India Markets Weekahead: Tough week seen after U.S. rating downgrade

By Ambareesh Baliga
August 6, 2011

(The views expressed in this column are the author’s own and do not represent those of Reuters)

The week that started on a positive note after the U.S. agreed to raise the debt ceiling had to soon face the heat of global market turmoil. Fears of double-dip recession and worsening European sovereign debt woes dragged Indian equities lower to a 14-month low and a cut of 5 percent for the week.

Fears of U.S. recession and the spreading euro zone crisis wiped $2.5 trillion off world stocks this week. The crisis seems to have deepened after the ECB refrained from hiking rates.

Indian equities witnessed broad-based selling with rate-sensitive sectors witnessing a deep cut after successive rate hikes by the RBI. The automobile sector had its share of woes as the government may look at charging higher prices for diesel sold to luxury cars and commercial users.

For the coming week, Indian equities have enough data points both globally and on the domestic front for determining market direction. To begin with, markets will initially react to the U.S. rating downgrade that came in after the U.S. markets closed on Friday.

On Tuesday, markets will keenly watch out for the U.S. Federal Reserve’s one-day policy meeting where speculations are growing that the Fed is expected to announce QE3.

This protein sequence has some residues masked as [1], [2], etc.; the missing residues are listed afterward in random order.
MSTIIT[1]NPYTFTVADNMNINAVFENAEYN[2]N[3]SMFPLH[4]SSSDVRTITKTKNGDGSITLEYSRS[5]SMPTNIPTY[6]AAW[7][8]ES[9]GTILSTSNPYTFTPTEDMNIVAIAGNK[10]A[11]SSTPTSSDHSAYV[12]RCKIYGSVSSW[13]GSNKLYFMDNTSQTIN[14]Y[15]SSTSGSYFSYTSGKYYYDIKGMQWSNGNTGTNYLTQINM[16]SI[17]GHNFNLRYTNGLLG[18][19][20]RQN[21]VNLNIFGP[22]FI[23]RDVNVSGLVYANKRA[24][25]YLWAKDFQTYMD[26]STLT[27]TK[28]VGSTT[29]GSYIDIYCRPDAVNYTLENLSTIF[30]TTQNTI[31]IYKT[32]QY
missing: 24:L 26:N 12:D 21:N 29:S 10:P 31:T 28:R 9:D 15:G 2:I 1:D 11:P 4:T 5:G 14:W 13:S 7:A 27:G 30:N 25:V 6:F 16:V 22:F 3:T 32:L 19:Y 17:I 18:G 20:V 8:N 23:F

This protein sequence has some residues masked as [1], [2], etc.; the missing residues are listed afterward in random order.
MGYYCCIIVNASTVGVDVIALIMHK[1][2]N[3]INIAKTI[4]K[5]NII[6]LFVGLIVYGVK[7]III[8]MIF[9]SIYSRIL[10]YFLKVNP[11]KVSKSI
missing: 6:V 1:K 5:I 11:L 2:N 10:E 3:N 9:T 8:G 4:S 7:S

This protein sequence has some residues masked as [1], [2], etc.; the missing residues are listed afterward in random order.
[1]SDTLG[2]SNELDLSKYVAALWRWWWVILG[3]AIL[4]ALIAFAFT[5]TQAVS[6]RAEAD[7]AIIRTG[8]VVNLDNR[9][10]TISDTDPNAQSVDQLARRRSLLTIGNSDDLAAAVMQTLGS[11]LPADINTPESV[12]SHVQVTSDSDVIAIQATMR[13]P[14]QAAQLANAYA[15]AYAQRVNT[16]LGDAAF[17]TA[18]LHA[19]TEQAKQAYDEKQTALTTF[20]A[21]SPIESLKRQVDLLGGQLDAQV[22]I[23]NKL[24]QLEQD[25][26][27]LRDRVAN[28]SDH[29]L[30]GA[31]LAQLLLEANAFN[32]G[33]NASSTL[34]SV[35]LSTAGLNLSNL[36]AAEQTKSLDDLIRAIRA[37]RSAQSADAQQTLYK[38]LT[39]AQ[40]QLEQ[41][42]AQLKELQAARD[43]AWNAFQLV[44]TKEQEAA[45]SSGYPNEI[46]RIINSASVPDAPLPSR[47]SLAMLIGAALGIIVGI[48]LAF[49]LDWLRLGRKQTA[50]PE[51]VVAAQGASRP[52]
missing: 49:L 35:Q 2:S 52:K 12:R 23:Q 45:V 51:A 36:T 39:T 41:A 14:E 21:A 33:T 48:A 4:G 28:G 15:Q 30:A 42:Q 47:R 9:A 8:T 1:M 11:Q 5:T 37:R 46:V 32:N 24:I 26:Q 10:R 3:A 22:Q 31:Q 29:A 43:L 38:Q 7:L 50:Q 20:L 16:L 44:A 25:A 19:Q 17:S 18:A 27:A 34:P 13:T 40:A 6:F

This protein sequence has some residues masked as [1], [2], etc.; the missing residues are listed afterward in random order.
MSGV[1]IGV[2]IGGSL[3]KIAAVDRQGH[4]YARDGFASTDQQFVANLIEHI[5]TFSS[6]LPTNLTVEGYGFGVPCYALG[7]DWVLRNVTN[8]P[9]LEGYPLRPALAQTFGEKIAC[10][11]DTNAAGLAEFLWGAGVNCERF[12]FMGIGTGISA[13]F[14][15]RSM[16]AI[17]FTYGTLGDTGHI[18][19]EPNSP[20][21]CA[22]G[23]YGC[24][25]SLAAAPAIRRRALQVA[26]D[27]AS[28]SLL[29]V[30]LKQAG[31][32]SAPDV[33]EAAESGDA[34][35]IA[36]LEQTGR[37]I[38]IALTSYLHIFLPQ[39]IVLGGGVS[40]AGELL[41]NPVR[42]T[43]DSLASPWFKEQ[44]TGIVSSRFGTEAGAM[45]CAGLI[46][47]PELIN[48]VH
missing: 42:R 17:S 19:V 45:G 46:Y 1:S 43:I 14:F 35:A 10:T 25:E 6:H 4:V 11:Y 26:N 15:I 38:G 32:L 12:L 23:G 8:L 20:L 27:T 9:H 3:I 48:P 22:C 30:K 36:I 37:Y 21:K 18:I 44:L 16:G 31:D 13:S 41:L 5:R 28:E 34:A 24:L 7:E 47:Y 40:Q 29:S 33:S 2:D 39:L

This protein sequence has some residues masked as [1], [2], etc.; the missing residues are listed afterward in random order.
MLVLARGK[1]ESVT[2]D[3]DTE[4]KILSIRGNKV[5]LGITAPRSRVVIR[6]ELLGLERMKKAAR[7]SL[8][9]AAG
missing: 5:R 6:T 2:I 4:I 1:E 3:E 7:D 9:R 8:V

Back home, the government will announce industrial output data for June on Friday. It is expected to rise 5.8 percent y-o-y in June as against 5.6 percent in May.

The June quarter results season is coming to an end with cost pressure on account of rising interest rates clearly visible. Some of the prominent results coming out during the week are M&M, Mahindra Satyam, Tata Motors, Tata Steel, Coal India and SBI.

The markets are at a crucial juncture with the Nifty likely to test 4800 – 5000 levels. Although the Indian economy is better placed compared to peers, the sentiment factor will play through and we could have a sense of capitulation.

Commodity prices, especially oil, are expected to correct and the rupee to strengthen. It is also expected that post these developments, the RBI may halt the rate hike cycle in the September policy which should be a positive trigger for the markets.

The only weak link which could derail the economy is the political scenario — the government’s policy decision making and the reforms process. If this falls in place in the next couple of months, we could have an economy which could be a favoured investment destination when the world economy is faltering. International investors will pay a premium for relative growth.

Mid-cap stocks may continue to see selling pressure and hence it is advisable to refrain from entering this section till the dust settles. Mid-cap companies where promoters have pledged a significant portion of their holding will be on the bears’ hit list in case promoters face liquidity crisis.

It’s time to pick up blue chips, which would be available at attractive levels due to all round selling. All in all, it will be a tough week for the markets but a great hunting ground for long-term investors.

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